A person who is a pathological perfectionist may be defined as one who feels obsessively driven to continually meet the exceptionally exacting standards s/he invariably sets him/ herself AND this behaviour leads to significantly adverse effects. FURTHERMORE, a person suffering from this is too dependent on performing exceptionally well to maintain his/her self-esteem.
Negative Cosequences Of Pathological Perfectionism May Include:
– social isolation (so busy trying to attain great success the person is likely to have little time to socialise/ maintain a relationship)
– no hobbies/ no time spent on recreation (s/he may see these things as a ‘waste of time’ and/or feel guilty about undertaking such ‘frivolities’
– limited range of interests
– poor concentration
– obsessive preoccupation with errors/perceived failure
– constant self-criticism
– fear of failure leading to procrastination and avoidance of tasks
Pathological Perfectionism May Also Increase The Chances Of Developing Conditions Such As The Following:
– obsessive-compulsive disorder
– eating disorders ( eg in quest to have ‘perfect’ body)
Pathological perfectionists are likely to discount, dismiss or minimize their successes and fixate only on how they perceive themselves to have ‘fallen short’. No amount of success satisfies them, they always need to do better and achieve more.
In this way, they become trapped on an exhausting, debilitating treadmill, never reaching their ‘destination.’ An utterly futile exercise.
Of course, striving for success can also be undertaken in a more psychologically and physically healthy manner. There is no set point when striving for success becomes so intense and obsessive that it could be termed ‘pathological’, but the more negative consequences it gives rise to, the more likely it becomes that it could reasonably be so categorised.
Also, when deciding if one’s perfectionism is pathological, to what degree one’s self-esteem is dependent upon always achieving great success is a particularly important consideration; the greater the dependency, the more unhealthy the person’s mode of perfectionism is likely to be.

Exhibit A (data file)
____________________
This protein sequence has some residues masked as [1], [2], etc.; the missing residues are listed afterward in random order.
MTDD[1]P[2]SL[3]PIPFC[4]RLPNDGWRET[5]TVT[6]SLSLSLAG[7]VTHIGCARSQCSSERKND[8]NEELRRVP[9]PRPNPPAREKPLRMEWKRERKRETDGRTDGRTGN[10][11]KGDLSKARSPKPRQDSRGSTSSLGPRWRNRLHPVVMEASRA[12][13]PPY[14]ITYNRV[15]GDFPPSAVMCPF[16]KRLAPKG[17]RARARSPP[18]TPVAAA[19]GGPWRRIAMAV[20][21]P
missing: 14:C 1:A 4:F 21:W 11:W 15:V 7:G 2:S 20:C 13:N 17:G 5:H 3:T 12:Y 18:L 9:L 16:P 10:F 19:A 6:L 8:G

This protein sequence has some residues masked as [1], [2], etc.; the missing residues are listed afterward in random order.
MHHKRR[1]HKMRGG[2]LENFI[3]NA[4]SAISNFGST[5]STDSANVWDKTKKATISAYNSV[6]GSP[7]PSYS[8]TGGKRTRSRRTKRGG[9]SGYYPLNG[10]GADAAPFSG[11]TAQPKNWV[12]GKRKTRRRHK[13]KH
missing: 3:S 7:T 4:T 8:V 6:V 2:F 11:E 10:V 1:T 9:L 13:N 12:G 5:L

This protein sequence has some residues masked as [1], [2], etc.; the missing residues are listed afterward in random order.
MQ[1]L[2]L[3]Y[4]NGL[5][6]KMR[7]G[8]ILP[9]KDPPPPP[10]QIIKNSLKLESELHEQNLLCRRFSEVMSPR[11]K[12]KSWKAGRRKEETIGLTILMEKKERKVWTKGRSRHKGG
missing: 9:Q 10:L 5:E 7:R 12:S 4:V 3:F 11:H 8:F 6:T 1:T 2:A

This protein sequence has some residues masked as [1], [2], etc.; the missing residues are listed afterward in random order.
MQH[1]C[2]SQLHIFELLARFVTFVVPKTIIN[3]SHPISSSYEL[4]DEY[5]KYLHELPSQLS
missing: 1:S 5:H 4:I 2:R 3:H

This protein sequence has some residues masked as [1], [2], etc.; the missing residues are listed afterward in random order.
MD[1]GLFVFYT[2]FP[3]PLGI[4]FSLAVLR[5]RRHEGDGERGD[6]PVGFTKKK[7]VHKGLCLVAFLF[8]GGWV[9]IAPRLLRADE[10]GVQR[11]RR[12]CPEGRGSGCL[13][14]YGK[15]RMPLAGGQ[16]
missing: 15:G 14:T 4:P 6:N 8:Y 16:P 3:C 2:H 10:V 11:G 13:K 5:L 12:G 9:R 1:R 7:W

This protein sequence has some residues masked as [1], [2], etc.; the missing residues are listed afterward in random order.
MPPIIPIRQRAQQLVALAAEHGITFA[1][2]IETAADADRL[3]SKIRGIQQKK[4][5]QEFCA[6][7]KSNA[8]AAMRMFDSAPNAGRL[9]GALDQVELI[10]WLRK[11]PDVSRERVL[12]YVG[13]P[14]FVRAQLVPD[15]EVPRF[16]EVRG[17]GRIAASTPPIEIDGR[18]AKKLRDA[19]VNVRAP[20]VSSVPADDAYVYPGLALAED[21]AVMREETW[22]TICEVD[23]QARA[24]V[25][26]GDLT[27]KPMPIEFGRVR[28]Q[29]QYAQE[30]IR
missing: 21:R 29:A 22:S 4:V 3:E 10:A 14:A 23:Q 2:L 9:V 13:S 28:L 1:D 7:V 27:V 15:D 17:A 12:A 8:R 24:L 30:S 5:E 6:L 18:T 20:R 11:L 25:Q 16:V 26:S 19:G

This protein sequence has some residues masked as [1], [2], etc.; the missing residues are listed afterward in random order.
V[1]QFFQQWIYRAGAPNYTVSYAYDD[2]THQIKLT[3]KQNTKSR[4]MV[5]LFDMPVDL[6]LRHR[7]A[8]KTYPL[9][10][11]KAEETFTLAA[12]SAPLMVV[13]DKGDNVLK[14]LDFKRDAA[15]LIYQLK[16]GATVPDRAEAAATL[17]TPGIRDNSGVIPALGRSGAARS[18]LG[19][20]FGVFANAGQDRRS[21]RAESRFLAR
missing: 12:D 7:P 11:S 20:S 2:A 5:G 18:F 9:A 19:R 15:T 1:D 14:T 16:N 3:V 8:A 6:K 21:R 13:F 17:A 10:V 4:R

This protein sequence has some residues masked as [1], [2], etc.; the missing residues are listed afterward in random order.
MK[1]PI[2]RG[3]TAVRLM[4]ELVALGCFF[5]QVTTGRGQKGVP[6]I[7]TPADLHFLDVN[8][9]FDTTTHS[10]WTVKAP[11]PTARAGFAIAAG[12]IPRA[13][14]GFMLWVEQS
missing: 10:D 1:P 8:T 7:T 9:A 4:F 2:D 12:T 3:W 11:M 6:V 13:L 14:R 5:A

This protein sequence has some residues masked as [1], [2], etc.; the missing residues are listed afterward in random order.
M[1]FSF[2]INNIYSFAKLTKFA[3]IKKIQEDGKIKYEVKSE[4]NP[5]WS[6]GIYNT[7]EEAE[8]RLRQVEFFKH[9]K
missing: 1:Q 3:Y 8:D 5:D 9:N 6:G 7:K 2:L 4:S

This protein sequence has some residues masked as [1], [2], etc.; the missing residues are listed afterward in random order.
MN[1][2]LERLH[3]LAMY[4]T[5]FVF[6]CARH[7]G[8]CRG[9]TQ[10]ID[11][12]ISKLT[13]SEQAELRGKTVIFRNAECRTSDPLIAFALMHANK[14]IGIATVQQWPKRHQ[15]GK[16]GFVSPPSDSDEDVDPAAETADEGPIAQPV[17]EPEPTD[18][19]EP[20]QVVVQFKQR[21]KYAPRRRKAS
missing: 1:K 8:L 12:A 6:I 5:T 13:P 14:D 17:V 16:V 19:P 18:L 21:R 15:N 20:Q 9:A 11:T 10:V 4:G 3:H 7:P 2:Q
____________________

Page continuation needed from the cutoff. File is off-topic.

Do Certain Types Of Childhood Increase A Person’s Likelihood Of Developing Pathological Perfectionism?
It is likely that genetic inheritance can put a person at greater risk of developing pathological perfectionism than average. However, so far the research suggests that environment plays a larger role.
For example, if one was brought up by parents who only showed their offspring affection and approval when they excelled in their activities (in other words, the parents’ love was conditional upon the offspring’s achievement levels – eg academic, sporting, musical achievement etc – click here to read my article about problems gifted children may face) such offspring might grow up to develop pathological perfectionism ( in an attempt, conscious or unconscious, to win/ keep their parents’ love).
Also, if one experienced a childhood in which there was significant psychological upheaval and one grew up, in consequence,with a deep sense of life ‘being out of control’, one may become a pathological perfectionist in an attempt to compensate for this. A workaholic, for example, may be so driven in his/her work/career as all other areas of his/ her life feel out of control.
Pathological perfectionism can respond very well to cognitive-behavioural therapy (CBT). Also, if the perfectionism is linked to other conditions (as mentioned above), these too may improve if pathological perfectionism is successfully treated.
Overcome Perfectionism Hypnotherapy Audio – click here.
David Hosier BSc Hons; MSc; PGDE(FAHE).